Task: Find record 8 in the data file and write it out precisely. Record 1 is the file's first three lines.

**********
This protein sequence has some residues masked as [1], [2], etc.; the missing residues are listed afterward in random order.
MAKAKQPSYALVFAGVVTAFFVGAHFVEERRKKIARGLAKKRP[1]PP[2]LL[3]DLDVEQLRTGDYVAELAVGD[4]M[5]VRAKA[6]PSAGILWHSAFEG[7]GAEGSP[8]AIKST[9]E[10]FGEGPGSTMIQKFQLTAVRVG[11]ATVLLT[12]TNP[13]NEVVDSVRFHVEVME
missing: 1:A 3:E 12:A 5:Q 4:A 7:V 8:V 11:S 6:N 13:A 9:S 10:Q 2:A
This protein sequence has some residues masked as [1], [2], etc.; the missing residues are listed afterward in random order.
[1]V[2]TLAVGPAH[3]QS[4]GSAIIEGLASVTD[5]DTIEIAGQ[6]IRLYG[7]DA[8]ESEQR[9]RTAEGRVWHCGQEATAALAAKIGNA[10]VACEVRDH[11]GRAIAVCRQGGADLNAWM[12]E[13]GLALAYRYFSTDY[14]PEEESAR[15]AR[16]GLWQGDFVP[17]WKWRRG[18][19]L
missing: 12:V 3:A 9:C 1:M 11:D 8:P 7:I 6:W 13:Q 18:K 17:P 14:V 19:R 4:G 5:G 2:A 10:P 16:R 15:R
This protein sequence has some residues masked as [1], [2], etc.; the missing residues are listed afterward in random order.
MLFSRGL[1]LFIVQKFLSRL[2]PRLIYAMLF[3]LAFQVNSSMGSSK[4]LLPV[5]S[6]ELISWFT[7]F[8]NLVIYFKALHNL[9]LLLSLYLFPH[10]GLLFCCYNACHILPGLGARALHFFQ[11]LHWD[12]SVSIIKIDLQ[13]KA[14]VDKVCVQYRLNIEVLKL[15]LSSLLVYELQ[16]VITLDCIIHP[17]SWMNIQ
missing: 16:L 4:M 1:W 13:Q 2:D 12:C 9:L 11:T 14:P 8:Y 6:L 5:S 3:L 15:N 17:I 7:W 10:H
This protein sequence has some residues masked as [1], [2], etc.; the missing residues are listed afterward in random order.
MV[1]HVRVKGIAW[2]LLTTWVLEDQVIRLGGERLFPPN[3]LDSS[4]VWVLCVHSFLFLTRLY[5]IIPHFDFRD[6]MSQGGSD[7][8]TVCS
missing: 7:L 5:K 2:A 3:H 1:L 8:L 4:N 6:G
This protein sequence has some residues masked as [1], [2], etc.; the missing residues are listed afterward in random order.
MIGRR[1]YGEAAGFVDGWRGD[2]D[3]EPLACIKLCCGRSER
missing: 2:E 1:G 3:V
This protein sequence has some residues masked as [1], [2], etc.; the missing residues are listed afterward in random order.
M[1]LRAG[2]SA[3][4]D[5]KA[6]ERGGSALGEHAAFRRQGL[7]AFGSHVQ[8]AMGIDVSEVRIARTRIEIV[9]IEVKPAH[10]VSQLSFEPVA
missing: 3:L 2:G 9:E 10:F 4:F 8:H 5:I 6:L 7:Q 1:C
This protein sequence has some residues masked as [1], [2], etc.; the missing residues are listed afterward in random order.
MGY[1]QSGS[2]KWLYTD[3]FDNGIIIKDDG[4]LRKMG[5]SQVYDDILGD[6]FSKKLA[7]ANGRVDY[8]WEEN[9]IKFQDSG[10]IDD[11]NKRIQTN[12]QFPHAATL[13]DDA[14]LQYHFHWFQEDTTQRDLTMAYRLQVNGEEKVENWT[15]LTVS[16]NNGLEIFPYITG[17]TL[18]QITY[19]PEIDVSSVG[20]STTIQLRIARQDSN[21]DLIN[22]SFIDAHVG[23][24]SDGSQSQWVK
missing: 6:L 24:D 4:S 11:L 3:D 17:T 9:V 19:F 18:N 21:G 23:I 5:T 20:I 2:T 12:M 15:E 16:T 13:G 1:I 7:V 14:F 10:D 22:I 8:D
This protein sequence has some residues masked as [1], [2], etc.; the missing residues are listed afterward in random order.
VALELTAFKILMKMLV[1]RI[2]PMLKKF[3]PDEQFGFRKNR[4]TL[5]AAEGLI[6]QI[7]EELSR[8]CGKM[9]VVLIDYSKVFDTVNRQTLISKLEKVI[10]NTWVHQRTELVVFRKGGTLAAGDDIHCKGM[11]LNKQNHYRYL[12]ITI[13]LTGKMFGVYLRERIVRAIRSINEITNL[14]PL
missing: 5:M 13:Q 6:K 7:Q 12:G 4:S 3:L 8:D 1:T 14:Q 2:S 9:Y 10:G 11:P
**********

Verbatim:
This protein sequence has some residues masked as [1], [2], etc.; the missing residues are listed afterward in random order.
VALELTAFKILMKMLV[1]RI[2]PMLKKF[3]PDEQFGFRKNR[4]TL[5]AAEGLI[6]QI[7]EELSR[8]CGKM[9]VVLIDYSKVFDTVNRQTLISKLEKVI[10]NTWVHQRTELVVFRKGGTLAAGDDIHCKGM[11]LNKQNHYRYL[12]ITI[13]LTGKMFGVYLRERIVRAIRSINEITNL[14]PL
missing: 5:M 13:Q 6:K 7:Q 12:G 4:S 3:L 8:D 1:T 14:Q 2:S 9:Y 10:G 11:P